I asked each of our designers to share something from the trip:Ashley LaRue:
Our SEGD Chicago trip was such an amazing experience! The guest speakers were my favorite part of the conference. Listening to them makes me feel inspired to go out and change the world, even if it’s just a small change in my home town. Listening to their experiences seems to re-charge my creative juices. I take what they say and try to look at how I could apply that to myself, as well as my work at ASI. The socializing and networking opportunities were great too. It’s always nice to see first hand what new products are available.
I love how SEGD chooses where to hold their conferences. Being able to leave the hotel and walk around Chicago was an awesome experience. Walking around looking at the architecture and art was probably my absolute favorite part of the trip. From walking to Navy Pier one evening, walking by the Trump Tower (and hearing the story about mounting their huge letters, and Donald’s first trip to the building) to seeing the “Bean” at Millennium Park. Another favorite was sitting on the benches outside the hotel on the Riverwalk of the Chicago River, just watching the boats go by. The morning we left Anna, Terri and I took a run/walk down the river walk out to Lake Michigan. The entire trip was a beautiful experience!
The SEGD Conference experience in Chicago was awesome! First was the Michigan Avenue walking tour which was so cool and quite inspiring. Digital displays everywhere..inside stores and out! The city abounds with creativity. We ended the tour at the top of Hancock tower….what a spectacular view of the city! The conference speakers were enlightening and motivating, as was the Nexpo (tradeshow). It was very interesting to see what businesses are out there and the remarkable capabilities that some have to offer. And let’s not forget the evening walks, restaurants and a beautiful morning walk to Lake Michigan and Millenium Park! A fabulous experience that I am grateful for being able to attend.Alan Parsons:
I felt the best conversation was the talk by Dana Arnett, VSA Partners, “Design Thinking and the Future of Cities.” It reminded me a lot of how Iowa State University College of Design was structured. And, that was when I was there eight years ago. The talk focused on multicultural and interdisciplinary approach to design and data collecting. I enjoyed the idea they presented that graphic design can be used as a “catalytic force for making meaning”. This is very true as I believe design is all around us. Everything is design. To do this design should include other resources such as; editing, writing, other arts, branding, marketing, architecture, or things seemingly outside the realm of graphic design, to bring these things together for cohesiveness. In other words it’s experiential design across interdisciplinary areas. This let design encompass varying ideals and cultures.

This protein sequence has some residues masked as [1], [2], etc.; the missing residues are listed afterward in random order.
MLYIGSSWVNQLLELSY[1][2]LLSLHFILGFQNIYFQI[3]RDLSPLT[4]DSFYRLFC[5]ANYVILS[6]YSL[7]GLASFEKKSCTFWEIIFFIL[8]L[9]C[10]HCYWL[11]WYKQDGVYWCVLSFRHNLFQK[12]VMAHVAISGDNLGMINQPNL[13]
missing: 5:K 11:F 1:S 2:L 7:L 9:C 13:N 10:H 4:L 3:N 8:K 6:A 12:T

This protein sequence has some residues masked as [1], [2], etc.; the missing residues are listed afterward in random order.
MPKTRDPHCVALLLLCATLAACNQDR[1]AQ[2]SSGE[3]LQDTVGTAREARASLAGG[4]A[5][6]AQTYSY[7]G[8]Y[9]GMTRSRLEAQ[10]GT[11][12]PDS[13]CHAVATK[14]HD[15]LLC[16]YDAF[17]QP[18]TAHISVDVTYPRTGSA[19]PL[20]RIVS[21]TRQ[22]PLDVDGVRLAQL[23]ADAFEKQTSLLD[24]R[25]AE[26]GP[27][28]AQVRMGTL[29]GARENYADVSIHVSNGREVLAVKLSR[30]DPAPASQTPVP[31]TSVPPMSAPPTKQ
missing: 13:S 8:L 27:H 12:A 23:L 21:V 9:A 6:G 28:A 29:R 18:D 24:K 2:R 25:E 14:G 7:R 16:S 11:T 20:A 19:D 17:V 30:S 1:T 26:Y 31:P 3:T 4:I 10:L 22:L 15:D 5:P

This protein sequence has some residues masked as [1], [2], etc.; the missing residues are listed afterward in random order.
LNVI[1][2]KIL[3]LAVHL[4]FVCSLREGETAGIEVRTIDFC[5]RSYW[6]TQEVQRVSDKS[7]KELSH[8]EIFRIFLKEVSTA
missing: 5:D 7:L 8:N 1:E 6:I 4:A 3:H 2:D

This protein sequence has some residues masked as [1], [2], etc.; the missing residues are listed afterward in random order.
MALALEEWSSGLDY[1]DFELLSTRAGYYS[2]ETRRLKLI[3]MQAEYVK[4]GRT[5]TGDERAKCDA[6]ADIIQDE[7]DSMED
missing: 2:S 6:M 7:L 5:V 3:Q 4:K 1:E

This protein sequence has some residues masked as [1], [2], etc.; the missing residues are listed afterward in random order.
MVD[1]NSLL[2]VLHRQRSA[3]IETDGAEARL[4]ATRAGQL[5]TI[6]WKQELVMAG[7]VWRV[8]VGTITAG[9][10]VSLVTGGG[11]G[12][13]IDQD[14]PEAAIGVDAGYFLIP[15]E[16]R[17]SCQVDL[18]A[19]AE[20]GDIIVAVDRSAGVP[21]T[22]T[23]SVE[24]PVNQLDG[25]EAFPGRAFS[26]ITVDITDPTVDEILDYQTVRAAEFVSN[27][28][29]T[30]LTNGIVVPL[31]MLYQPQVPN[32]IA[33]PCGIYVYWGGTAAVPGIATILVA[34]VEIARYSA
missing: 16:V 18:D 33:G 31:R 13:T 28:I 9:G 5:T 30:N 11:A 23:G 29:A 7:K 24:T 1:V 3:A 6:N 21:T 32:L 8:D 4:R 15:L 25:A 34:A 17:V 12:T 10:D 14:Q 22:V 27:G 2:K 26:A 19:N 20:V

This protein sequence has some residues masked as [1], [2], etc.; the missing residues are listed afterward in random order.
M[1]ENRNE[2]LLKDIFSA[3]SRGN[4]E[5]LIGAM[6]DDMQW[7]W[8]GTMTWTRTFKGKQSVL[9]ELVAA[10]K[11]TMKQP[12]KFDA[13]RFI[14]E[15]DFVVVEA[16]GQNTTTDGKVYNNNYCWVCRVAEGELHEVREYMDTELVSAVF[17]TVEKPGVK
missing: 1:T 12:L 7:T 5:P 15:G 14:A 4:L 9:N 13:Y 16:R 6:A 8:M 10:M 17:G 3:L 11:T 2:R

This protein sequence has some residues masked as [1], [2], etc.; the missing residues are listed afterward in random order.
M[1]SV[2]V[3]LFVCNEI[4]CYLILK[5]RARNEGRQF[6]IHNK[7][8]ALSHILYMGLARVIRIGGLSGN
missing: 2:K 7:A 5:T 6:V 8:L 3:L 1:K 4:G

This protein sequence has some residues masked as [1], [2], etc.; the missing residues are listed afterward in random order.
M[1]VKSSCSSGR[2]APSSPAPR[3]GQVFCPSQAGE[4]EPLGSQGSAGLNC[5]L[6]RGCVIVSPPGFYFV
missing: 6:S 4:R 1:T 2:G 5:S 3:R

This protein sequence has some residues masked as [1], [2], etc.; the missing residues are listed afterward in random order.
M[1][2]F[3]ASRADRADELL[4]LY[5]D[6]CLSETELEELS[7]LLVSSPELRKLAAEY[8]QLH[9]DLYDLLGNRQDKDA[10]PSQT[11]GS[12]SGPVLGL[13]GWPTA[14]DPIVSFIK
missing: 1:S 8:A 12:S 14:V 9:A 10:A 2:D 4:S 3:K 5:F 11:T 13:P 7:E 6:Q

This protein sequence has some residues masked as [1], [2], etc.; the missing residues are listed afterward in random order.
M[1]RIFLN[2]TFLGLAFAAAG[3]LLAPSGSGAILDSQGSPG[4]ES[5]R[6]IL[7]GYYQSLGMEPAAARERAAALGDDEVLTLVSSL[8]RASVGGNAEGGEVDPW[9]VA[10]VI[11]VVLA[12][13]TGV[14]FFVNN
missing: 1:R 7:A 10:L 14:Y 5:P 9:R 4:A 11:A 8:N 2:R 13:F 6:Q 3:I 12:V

This means the designer needs good intuition but has to listen and include the customer, too. The customer can be very involved in the process of creation as well. Not only does “good design” use the designer’s intuition but the designer should also utilize all that the client has to offer as a resource, and should look outside for other resources.
It’s also important to gather data to back up and quantify your concepts and designs. This can help give better meaning to a design. “If there is no meaning – there’s no point; it’s just information or a pretty picture.” Observation is also key in creating a meaningful design. Data collection alone won’t make a good design, though. A designer’s own intuition along with Observation-Data-Research all combine to create good design.
This talk, along with my upbringing at ISU College of Design, has lead me to strongly believe that a designer must be good at taking their skills and intuition into the realm of social sciences, philosophy, behavioral sciences and collecting data/research in order to create something uniquely relevant for a client, something with strong meaning, to make “design an experience.
The most surprising thing about Chicago is all the green space you wouldn’t expect to find in a large city. Between roads and buildings of concrete and structure are parks full of grass, water, and life. Millennium Park is one of those spaces full of exciting activities for people of all ages. I briefly walked through on my tour to The Art Institute of Chicago and instantly knew I had to bring the rest of my SEGD group so they too could appreciate the beauty inside the city.
The crown fountain area is a place for young and old to cool off on a warm day, while living art videos display on the towers and “spit water” at unsuspecting visitors. The Bean is an attraction that provides interesting photos and a great background for ‘selfies’ in its reflective surface. The Pavilion houses many outdoor activities such as concerts, exercise groups, or it is a great place to just relax. You could truly spend an entire day in Millennium Park and not even notice you are in the heart of such a city like Chicago.